ISSN 1662-4009 (online)

ESPE Yearbook of Paediatric Endocrinology (2021) 18 2.8 | DOI: 10.1530/ey.18.2.8

Diabetes Care. 2021 Jan;44(1):35–42. doi: 10.2337/dc20-1520. PMID: 33184150.

The key findings from this cohort of patients with ABCC8 neonatal diabetes mellitus (NDM) are: A) good glycaemic control is maintained over the long-term without any serious adverse events (including severe hypoglycaemia) despite high doses of sulphonylurea, B) some patients show improvements in neurological manifestations (and the frequency of neurological manifestations is similar to NDM patients with KCJN11 mutations), C) the diagnosis of NDM should be made as early as possible so that sulphonylurea treatment can be started promptly, D) the dose of sulphonylurea should be regularly adjusted to maintain good glycaemic control.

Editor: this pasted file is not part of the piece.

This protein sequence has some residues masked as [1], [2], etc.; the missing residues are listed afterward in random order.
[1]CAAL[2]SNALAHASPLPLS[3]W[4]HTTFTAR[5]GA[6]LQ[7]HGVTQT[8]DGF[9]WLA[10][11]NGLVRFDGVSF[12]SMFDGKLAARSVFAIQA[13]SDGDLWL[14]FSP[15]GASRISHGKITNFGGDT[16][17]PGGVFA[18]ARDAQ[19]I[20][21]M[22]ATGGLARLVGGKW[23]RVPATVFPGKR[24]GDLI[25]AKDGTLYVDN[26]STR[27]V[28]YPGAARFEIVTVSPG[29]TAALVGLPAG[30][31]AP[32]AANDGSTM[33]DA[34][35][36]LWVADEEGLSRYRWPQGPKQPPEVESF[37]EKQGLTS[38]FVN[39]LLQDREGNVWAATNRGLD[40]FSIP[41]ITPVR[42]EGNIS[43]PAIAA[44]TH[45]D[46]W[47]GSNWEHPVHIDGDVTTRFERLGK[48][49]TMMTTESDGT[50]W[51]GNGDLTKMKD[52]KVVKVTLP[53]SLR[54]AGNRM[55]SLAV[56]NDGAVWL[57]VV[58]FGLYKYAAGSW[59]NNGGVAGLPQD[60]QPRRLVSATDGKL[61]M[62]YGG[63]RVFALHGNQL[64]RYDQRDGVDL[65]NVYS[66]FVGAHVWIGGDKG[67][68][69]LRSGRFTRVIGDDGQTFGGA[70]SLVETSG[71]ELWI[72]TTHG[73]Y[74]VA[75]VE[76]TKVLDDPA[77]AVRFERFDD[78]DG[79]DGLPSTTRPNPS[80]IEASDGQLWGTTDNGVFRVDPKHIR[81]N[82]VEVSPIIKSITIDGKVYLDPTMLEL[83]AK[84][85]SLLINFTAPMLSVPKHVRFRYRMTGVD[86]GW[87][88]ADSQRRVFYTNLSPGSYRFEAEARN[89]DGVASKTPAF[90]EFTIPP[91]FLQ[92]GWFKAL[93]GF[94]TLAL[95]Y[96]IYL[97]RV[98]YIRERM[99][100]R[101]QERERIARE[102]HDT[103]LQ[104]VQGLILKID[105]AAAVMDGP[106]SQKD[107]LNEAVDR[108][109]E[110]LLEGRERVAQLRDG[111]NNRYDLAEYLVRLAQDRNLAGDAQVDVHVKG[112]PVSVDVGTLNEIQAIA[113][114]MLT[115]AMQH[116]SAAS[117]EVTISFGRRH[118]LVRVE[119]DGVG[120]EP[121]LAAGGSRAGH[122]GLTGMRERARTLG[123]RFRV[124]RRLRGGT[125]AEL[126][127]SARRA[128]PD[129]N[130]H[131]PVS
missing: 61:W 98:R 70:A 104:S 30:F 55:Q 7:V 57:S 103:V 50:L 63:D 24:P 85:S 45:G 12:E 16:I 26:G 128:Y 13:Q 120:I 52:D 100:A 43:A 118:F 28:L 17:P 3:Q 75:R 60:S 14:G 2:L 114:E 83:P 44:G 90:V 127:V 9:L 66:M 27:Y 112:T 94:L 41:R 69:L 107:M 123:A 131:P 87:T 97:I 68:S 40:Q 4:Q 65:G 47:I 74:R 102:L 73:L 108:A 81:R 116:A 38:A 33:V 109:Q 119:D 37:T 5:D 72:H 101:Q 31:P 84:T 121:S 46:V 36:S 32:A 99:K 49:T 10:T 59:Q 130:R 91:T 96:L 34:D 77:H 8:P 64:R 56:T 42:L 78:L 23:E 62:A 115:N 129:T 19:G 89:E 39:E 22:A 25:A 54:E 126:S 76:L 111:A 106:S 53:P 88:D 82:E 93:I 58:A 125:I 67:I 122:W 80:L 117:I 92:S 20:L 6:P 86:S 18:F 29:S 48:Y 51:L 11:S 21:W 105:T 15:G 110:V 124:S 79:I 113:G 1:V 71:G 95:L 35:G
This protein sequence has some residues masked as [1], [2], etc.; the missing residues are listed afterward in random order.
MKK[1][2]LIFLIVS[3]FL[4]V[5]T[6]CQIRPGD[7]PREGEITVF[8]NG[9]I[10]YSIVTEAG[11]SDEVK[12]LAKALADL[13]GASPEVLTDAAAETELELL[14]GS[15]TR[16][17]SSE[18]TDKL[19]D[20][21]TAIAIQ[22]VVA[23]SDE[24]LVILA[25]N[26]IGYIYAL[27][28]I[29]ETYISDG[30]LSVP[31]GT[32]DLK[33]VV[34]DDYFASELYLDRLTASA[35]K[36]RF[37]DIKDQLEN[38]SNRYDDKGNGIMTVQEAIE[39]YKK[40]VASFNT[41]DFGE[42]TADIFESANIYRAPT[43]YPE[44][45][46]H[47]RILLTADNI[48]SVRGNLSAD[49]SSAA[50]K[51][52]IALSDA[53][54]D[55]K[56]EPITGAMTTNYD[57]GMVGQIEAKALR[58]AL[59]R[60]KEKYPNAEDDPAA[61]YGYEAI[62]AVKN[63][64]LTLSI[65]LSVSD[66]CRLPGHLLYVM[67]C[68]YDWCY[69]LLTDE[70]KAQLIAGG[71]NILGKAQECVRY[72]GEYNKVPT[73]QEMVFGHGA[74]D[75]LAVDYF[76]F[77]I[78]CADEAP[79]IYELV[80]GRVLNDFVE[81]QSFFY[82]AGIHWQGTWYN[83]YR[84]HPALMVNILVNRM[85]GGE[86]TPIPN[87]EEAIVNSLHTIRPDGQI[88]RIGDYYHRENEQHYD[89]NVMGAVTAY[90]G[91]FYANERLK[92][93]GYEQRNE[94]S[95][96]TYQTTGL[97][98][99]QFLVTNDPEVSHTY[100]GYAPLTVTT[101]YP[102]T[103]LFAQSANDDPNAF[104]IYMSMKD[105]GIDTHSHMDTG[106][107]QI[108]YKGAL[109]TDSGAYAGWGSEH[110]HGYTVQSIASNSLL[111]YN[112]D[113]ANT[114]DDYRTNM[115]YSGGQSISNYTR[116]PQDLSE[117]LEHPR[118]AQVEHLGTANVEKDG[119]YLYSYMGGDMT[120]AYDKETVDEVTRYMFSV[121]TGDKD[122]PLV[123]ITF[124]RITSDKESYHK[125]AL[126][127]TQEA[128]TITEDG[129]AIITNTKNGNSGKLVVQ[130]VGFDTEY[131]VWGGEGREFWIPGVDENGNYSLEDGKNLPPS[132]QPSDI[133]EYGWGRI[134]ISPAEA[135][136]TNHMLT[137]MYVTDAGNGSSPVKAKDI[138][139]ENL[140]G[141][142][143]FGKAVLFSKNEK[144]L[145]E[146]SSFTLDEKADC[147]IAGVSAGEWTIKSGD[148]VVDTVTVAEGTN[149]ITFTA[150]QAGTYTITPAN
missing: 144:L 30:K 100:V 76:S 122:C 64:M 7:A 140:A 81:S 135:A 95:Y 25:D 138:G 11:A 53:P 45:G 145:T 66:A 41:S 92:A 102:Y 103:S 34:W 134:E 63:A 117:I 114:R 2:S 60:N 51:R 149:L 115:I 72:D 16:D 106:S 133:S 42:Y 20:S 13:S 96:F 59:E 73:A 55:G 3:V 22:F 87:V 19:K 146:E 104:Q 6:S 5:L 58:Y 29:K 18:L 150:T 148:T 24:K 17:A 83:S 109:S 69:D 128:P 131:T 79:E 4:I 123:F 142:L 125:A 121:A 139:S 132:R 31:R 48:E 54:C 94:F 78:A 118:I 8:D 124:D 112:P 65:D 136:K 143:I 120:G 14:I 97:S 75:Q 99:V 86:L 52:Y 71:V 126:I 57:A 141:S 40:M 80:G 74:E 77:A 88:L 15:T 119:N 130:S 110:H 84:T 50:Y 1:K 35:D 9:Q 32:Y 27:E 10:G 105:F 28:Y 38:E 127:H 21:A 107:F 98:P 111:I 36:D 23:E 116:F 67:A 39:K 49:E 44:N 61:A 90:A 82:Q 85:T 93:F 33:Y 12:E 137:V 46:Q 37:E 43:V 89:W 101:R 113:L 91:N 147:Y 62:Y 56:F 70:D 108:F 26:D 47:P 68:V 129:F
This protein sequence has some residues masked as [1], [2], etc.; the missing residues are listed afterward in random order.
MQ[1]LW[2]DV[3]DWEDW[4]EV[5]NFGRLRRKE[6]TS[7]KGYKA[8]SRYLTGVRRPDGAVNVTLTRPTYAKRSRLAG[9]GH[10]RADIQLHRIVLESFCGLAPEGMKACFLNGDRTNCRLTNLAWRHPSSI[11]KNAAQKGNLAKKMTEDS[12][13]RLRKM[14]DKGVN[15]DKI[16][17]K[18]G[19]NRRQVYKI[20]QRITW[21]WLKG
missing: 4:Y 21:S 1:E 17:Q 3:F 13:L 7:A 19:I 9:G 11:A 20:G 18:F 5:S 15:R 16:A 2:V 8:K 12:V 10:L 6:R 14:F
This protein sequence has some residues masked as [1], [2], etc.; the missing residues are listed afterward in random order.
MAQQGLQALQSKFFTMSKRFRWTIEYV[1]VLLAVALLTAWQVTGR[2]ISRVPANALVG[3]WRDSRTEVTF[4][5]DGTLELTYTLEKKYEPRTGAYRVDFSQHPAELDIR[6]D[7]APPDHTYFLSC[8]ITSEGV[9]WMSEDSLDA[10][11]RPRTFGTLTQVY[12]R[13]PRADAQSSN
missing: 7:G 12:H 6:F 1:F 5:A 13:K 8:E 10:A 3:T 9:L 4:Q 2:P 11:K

Mutations (heterozygous and homozygous) in the ABCC8/KCNJ11 gene are a known cause of both transient and permanent NDM. In addition to NDM, patients may also show neurological manifestations, including developmental delay, epilepsy and mild neuropsychological impairments, which were thought to be more common in patients with KCNJ11 mutations (both KCNJ11 and ABCC8 are also expressed in the brain). About 90% of patients with ABCC8/KCNJ11 NDM can be successfully switched from insulin injections to oral sulphonylurea treatment. Long-term data on follow up with regard to the glycaemic control and the neurological manifestations has not been reported before specifically in patients with ABCC8 gene mutations. It is interesting that not all patients showed an improvement in the neurological manifestations and the reasons for this are still unclear.

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